Presentation addresses cultural conflict resolution
April 9, 2010
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On April 1, a day generally saved for fooling around, Guilford students, alumni and guests got serious about an issue that affects the world. Hosted by Vernie Davis, professor and chair of peace & conflict studies and director of the Conflict Resolution Resource Center, world-renowned conflict resolution specialist Mohammed Abu-Nimer facilitated the Culture-Peacebuilding-Conflict workshop.Abu-Nimer also presented a talk at New Garden Meeting that night at 7:30 p.m.
Diverse races, cultures, sexual orientations, and genders all came together with one unified purpose: to discuss methods of resolving cultural conflicts peacefully.
Abu-Nimer was introduced to the audience by Davis, who revealed the speaker’s ties to Guilford. Having received the first conflict resolution Ph.D. offered at George Mason University, Abu-Nimer was hired by Davis in May 1993 to teach the first course on cultural conflict offered at Guilford College. Abu-Nimer was also the first faculty director of the Conflict Resolution Resource Center. He left Guilford College in 1997.
The event drew students from a variety of majors as well as professionals from other universities. Thomas G. Matyok, an assistant professor in the University of North Carolina at Greensboro’s Program in Conflict Studies and Dispute Resolution was in attendance and expressed his admiration of Abu-Nimer’s work.
Abu-Nimer began the workshop by explaining what conflict is: “A relationship between two or more parties (individuals or groups) who have, or think they have, incompatible goals or may have compatible goals but different means, processes and approaches.” He went on to say, “peace-building is a means of creating the tangible and intangible conditions to enable a conflict-habituated system to become a peace system.”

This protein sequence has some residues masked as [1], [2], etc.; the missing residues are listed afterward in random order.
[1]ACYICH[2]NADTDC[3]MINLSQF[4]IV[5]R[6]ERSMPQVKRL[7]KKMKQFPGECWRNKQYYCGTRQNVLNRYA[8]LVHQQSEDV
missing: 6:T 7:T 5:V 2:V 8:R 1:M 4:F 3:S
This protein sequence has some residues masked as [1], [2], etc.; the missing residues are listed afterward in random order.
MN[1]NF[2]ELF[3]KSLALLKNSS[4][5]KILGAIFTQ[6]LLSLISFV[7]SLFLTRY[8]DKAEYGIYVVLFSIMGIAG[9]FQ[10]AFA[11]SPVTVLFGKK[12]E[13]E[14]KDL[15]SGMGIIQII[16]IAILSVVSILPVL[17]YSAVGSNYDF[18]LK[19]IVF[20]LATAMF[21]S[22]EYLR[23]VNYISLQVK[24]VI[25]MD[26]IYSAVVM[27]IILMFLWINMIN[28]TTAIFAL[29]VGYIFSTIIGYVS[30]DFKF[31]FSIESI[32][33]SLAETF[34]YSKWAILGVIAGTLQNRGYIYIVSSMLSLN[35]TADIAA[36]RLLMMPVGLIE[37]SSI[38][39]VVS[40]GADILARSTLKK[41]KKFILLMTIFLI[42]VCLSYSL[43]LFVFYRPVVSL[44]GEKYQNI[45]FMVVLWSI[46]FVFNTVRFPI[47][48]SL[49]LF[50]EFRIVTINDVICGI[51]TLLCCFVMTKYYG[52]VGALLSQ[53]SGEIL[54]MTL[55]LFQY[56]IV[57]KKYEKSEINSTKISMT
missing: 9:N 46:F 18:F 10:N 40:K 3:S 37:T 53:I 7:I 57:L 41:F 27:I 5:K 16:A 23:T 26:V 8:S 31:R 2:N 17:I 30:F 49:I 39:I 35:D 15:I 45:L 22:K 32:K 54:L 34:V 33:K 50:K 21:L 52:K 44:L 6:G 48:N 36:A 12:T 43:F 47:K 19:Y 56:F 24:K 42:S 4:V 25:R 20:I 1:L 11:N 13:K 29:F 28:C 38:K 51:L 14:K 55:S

The idea that humans create a notion of “them” became one of the major themes in the workshop. Abu-Nimer likened the passing down of hatred as “breastfeeding the child conflict.” If the idea of “them” becomes one of “we” then there would be much less conflict.
Issues that mitigate conflict were explored and tools for cultural understanding were presented. Abu-Nimer suggested that skills such as listening, becoming aware of assumptions and labeling as well as suspending judgment and bias would all be instrumental in helping resolve or prevent cultural conflicts. He also spoke about becoming aware of how one’s society deals with certain issues and how recognizing similarities create opportunities to thwart or stop conflicts.
Tim Leisman, a first-year peace and conflict studies major, said, “I realized through this workshop that many conflicts arise because society, especially the media, do not give equal space for diversity. There is conflict because the different cultures are unable to negotiate sharing the same space.”
Leisman added, “The solutions Dr. Abu-Nimer proposed were thought-provoking. The idea of bringing groups of different cultures together and helping them to realize that they are not so different is something I can see happening here at Guilford. The tools taught in this workshop could resolve issues such as how athletes are viewed by the rest of the student body. I can see myself utilizing these tools and facilitating such mediation.”
The workshop culminated in one resounding principle: cultural perception creates conflict but cultural awareness creates understanding.